As global threats like China, Russia, Iran, and North Korea loom large, the US Army anticipates difficulties filling its ranks. Is the be-all-you-can-be Army losing its draw due to the emphasis on diversity over merit? The knee-jerk explanation for recruiters not hitting their accession goals is that forces in the labor market capture potential young candidates that might otherwise enlist in the military and specifically the Army. Should we be worried?
“The Army has not faced such recruiting headwinds in the last 30 years. I am unaware of a situation where the Army has cut its end strength in response to a negative recruiting outlook,” retired Army Lieutenant General Thomas Spoehr of the Heritage Foundation recently stated. When reasonably high-paying entry-level jobs are plentiful, spending time as a soldier is less appealing. Private-sector job availability is a pacing factor in persuading young people to join the military. However, there may be other reasons for the Army’s failure to meet recruiting goals.
Army leadership did expect a lower rate of entrants into the enlisted ranks. “We did not want to lower our standards in FY ’23 to address any gaps in our recruiting projections. So, we proactively made a decision to temporarily reduce our end strength from 485,000 Soldiers to 476,000 in FY ’22 and 473,000 in FY ’23. And I would just want to emphasize that this is not a budget-driven decision,” Under Secretary of the Army Gabe Camarillo told the Pentagon press corps on March 28. Camarillo also emphasized that the Army has not lowered its recruiting standards. However, two aspects of paying for military personnel are important to remember.
First, a budgeting rule of thumb — not hard and fast, but one to consider — is that the Defense Department populates Navy ships, naval aircraft and Air Force fighters, bombers, airlift airplanes, and missile silos. Funding for Navy and Air Force personnel is driven by the number of ships and aircraft. Consequently, if the Defense Department needs to reduce overall costs for the Air Force and Navy, it decreases the number of naval vessels, planes, and intercontinental ballistic missiles. All the aircrews, sailors, missile crews, maintenance, and support personnel will decline proportionally with the associated funding. On the other hand, the Defense Department equips the ground forces, Army and Marine Corps. If the Army or Marines needs to cut the budget, it reduces the number of personnel, and the equipment procurement budget will fall correspondingly. Again, generally, a good way to view military funding.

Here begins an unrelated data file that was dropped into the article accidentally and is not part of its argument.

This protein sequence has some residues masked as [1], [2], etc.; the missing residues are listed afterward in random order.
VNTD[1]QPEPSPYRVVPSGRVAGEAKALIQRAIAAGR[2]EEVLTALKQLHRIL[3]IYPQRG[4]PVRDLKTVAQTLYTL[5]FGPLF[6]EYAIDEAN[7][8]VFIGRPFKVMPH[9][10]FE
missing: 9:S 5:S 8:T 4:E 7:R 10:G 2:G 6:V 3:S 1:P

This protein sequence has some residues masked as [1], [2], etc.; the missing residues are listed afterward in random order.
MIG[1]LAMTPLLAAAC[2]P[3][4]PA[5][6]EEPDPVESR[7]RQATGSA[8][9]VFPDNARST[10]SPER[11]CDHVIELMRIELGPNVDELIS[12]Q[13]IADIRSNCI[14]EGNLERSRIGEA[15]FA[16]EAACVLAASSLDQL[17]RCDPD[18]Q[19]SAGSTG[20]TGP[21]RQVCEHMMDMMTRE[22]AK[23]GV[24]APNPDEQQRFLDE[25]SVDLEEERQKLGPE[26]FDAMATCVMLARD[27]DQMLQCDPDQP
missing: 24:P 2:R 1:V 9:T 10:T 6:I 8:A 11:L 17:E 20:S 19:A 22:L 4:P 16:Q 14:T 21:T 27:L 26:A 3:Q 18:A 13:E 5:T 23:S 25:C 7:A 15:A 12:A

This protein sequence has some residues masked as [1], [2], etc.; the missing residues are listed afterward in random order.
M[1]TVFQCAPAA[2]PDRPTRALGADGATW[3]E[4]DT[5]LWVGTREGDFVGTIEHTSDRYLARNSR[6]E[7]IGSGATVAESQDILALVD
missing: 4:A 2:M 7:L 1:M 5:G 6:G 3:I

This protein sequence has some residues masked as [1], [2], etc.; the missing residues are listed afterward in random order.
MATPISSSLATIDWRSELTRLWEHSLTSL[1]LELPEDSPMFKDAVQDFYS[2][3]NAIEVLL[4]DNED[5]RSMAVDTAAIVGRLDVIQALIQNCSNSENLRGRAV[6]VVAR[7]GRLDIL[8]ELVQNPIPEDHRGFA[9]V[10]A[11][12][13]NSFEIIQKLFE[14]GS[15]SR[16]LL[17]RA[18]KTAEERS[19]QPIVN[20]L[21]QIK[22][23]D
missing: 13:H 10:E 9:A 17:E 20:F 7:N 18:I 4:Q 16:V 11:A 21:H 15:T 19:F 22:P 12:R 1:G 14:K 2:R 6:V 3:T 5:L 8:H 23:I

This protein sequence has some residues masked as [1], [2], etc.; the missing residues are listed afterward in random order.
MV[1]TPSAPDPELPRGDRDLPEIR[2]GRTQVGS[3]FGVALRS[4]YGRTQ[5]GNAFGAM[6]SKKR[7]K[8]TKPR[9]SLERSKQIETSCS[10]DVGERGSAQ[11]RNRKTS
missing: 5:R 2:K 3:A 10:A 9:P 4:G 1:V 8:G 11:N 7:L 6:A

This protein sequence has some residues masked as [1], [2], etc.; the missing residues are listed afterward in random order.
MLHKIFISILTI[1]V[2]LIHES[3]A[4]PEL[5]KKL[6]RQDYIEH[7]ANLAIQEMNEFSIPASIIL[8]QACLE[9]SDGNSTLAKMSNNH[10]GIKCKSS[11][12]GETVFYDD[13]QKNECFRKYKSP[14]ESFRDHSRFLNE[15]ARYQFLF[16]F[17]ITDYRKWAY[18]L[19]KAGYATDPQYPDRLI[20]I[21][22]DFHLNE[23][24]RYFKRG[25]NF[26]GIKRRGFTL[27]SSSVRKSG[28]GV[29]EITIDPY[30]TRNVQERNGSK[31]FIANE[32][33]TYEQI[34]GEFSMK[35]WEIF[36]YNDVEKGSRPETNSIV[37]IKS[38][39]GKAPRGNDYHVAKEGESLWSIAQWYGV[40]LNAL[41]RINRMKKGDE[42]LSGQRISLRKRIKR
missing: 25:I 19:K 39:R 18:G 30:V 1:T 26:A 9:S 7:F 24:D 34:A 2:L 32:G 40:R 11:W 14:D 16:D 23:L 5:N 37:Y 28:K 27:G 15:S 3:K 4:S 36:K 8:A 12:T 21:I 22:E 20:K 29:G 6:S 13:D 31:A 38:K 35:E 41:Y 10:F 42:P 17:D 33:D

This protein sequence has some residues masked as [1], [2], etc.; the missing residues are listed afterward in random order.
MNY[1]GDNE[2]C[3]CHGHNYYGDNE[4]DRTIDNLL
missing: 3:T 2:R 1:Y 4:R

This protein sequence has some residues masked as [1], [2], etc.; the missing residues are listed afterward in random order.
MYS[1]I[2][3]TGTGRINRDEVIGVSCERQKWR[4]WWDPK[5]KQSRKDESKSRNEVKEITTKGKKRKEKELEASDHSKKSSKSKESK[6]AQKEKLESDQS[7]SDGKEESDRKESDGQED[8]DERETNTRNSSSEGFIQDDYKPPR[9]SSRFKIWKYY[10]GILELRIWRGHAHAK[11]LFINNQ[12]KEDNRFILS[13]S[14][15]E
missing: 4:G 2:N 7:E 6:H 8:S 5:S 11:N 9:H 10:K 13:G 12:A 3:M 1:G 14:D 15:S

Second, despite Camarillo’s comments to the contrary, it is about the money. It is always about the money. The Army reduced its total end strength, including Army National Guard and Reserves, by roughly 12,000 soldiers. So the Department of the Army reduced its FY2023 procurement for equipment, weapons, and ammunition request by $1.5 billion from the enacted FY2021 appropriation.
Before the President’s Defense Budget Request is sent to Congress, there are two years of preparation by the military services. The Army knew there would be a drop in recruiting for the FY2023 budget, at least during the FY2021 budget build; before the word became public, it was known recruiting objectives would not be met. And though the Army, according to Camarillo, “did not want to lower our standards in FY’23 to address any gaps in recruiting projections,” the reduced requirement of 12,000 troops is convenient. Looking at other possible reasons for the low recruiting numbers, a factor could be a desire to change the cultural demographics within the military. With the added emphasis on diversity — the targeted ethnic-, gender-, and LGBT-diverse population sought — combined with the chilling effect of the publicized intense hunt within the ranks for white supremacists, recruiting numbers were depressed.
In the case of the department’s search for people with extreme views, the all-hands-on-deck investigation for military service members who hold unauthorized views didn’t turn up much. “Department of Defense has determined the number of substantiated matters of members of the military who are subject to official action due to engagement in prohibited extremist activity are fewer than 100 over the past year,” the much-touted Report on Countering Extremist Activity Within the Department of Defense concluded. Ferreting out those 100 has consumed a significant portion of pundits and media conversation, but of the 2.1 million active-duty and reserve military, 100 represents roughly 0.05%. This diversion of national security attention for so trivial a result is not lost on some who might be considering Army service.
There is little doubt that when good jobs are plentiful, patriotism and desire to serve may not be as persuasive as they might be otherwise. But the direction the Department of Defense culture has taken recently might also be a factor. So, when looking at recruiting the best for our nation’s fine military, keeping the attention on the threat is worth consideration.
The views expressed are those of the author and not of any other affiliation.
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